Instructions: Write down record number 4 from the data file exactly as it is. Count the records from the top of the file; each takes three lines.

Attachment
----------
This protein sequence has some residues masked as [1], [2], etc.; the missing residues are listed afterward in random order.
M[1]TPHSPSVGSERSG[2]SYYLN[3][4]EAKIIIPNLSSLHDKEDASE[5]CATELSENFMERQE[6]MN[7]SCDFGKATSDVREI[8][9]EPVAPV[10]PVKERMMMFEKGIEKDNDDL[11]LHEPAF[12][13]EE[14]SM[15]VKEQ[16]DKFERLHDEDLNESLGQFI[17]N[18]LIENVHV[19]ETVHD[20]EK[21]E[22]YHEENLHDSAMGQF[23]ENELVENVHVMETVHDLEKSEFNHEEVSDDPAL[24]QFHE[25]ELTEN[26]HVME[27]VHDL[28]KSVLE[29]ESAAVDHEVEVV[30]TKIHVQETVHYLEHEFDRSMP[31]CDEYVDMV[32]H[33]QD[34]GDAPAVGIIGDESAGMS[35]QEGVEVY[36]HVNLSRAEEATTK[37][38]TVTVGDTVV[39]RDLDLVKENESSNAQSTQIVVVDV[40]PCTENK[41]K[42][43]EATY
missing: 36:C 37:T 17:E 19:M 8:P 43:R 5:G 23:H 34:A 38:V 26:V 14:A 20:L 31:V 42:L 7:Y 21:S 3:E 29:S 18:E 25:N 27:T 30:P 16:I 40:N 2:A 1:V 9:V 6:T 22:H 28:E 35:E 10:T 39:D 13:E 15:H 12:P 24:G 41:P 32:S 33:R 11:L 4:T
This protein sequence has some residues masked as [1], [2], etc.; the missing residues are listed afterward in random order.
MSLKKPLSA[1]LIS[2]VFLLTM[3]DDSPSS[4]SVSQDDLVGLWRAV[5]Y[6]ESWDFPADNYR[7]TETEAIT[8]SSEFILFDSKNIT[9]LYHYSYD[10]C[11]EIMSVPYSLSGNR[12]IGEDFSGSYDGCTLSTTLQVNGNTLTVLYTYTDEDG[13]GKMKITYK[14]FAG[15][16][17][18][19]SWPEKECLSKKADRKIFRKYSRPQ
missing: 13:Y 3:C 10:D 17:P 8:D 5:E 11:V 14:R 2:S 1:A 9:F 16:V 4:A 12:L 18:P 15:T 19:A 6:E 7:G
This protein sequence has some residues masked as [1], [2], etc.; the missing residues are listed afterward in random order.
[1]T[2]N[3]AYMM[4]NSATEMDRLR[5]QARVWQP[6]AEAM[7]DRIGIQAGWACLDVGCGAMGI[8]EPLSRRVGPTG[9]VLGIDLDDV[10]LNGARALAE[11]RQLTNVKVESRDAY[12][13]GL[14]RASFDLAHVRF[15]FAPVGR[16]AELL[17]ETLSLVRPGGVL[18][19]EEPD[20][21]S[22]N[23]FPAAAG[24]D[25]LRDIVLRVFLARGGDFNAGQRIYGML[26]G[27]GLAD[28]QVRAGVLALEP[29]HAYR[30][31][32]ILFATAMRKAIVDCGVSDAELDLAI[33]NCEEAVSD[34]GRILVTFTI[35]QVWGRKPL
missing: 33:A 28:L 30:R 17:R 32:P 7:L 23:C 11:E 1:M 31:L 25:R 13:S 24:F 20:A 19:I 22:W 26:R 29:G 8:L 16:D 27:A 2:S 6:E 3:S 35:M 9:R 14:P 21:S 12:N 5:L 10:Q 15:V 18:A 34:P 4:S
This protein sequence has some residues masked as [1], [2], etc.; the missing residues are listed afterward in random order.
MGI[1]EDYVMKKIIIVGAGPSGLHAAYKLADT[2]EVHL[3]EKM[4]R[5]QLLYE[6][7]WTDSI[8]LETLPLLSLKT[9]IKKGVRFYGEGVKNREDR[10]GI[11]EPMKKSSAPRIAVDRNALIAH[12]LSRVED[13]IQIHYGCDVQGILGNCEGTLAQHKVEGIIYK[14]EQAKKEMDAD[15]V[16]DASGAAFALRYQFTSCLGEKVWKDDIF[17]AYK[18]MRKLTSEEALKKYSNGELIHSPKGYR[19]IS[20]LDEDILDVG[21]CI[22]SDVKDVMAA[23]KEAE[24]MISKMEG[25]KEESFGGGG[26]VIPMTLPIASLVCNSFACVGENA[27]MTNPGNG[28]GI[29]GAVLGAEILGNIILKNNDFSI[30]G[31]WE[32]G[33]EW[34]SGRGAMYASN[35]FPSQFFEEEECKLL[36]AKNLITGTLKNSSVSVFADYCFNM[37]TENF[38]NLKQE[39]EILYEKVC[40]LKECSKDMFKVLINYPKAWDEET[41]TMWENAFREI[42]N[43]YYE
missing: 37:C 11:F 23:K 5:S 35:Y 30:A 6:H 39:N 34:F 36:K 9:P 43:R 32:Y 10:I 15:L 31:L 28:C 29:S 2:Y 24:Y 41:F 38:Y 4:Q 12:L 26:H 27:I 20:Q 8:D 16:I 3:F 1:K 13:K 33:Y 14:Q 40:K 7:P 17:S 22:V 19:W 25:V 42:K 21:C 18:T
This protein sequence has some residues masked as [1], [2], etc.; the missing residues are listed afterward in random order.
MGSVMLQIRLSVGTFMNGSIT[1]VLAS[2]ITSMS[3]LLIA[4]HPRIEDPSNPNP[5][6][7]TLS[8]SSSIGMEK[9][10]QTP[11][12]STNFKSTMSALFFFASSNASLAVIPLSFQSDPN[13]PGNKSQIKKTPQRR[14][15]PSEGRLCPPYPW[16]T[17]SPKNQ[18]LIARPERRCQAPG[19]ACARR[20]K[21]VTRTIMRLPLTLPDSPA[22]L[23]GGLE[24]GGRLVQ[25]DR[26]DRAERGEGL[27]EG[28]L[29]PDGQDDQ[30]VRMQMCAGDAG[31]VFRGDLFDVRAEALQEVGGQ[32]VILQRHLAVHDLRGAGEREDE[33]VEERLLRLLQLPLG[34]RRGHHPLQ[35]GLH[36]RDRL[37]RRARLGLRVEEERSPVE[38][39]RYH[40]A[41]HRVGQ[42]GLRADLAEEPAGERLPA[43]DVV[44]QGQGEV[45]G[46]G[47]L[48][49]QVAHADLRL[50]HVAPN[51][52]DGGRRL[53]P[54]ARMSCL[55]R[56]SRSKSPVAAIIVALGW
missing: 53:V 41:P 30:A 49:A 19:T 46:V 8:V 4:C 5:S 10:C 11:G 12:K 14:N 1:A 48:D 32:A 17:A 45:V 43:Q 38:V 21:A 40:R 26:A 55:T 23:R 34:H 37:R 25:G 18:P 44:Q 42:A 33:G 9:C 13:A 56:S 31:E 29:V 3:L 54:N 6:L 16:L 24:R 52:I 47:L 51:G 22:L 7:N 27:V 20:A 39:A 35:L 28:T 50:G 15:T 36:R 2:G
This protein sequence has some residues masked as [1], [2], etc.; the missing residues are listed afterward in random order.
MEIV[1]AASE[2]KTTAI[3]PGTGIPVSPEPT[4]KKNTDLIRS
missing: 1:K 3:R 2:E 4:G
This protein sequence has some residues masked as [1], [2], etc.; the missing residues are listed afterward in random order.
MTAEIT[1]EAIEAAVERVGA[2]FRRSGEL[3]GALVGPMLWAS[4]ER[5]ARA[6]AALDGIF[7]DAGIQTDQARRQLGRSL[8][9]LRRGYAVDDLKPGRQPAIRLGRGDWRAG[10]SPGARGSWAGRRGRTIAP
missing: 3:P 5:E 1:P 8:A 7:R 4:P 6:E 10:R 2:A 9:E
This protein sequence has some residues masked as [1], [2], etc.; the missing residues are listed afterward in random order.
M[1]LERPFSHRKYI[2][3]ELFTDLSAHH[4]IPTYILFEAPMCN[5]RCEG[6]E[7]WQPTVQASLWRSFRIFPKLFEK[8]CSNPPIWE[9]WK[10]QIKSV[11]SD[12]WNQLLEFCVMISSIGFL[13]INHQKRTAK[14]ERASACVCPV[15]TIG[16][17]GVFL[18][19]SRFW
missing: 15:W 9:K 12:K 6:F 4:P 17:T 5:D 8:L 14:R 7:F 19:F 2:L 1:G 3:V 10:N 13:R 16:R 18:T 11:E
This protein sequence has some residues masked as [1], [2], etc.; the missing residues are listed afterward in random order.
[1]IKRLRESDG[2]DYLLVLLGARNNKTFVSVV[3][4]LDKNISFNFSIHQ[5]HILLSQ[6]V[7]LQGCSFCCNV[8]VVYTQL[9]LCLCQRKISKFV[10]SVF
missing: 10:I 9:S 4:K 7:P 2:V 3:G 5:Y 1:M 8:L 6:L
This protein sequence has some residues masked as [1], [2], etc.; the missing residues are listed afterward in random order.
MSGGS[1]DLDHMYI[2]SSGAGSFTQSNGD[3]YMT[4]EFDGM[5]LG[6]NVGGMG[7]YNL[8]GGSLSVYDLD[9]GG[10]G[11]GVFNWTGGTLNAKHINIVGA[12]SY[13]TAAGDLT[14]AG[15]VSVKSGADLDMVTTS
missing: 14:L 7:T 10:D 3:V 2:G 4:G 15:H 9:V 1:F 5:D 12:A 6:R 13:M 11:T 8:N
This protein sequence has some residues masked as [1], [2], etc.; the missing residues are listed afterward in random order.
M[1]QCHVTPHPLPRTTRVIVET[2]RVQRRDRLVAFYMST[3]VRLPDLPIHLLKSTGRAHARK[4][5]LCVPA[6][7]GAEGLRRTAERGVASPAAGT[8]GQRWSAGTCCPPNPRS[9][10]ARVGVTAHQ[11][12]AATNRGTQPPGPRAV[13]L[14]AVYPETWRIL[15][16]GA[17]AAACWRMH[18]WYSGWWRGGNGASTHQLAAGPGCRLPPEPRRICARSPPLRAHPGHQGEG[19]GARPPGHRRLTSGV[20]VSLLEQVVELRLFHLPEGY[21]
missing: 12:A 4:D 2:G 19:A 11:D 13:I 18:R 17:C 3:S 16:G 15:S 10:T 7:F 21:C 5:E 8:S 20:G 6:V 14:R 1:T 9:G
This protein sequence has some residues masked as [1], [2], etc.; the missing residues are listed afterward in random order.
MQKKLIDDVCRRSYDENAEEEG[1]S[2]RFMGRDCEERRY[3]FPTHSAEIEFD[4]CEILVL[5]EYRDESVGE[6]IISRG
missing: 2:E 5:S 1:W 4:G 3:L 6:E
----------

This protein sequence has some residues masked as [1], [2], etc.; the missing residues are listed afterward in random order.
MGI[1]EDYVMKKIIIVGAGPSGLHAAYKLADT[2]EVHL[3]EKM[4]R[5]QLLYE[6][7]WTDSI[8]LETLPLLSLKT[9]IKKGVRFYGEGVKNREDR[10]GI[11]EPMKKSSAPRIAVDRNALIAH[12]LSRVED[13]IQIHYGCDVQGILGNCEGTLAQHKVEGIIYK[14]EQAKKEMDAD[15]V[16]DASGAAFALRYQFTSCLGEKVWKDDIF[17]AYK[18]MRKLTSEEALKKYSNGELIHSPKGYR[19]IS[20]LDEDILDVG[21]CI[22]SDVKDVMAA[23]KEAE[24]MISKMEG[25]KEESFGGGG[26]VIPMTLPIASLVCNSFACVGENA[27]MTNPGNG[28]GI[29]GAVLGAEILGNIILKNNDFSI[30]G[31]WE[32]G[33]EW[34]SGRGAMYASN[35]FPSQFFEEEECKLL[36]AKNLITGTLKNSSVSVFADYCFNM[37]TENF[38]NLKQE[39]EILYEKVC[40]LKECSKDMFKVLINYPKAWDEET[41]TMWENAFREI[42]N[43]YYE
missing: 37:C 11:F 23:K 5:S 35:Y 30:A 6:H 39:N 34:F 36:K 9:P 43:R 32:Y 10:I 15:L 31:L 28:C 29:S 2:Y 24:Y 41:F 38:Y 4:Q 12:L 26:H 27:I 20:Q 8:D 16:I 3:F 1:K 13:K 33:Y 14:Q 40:K 7:P 17:S 22:V 19:W 25:V 42:K 21:C 18:T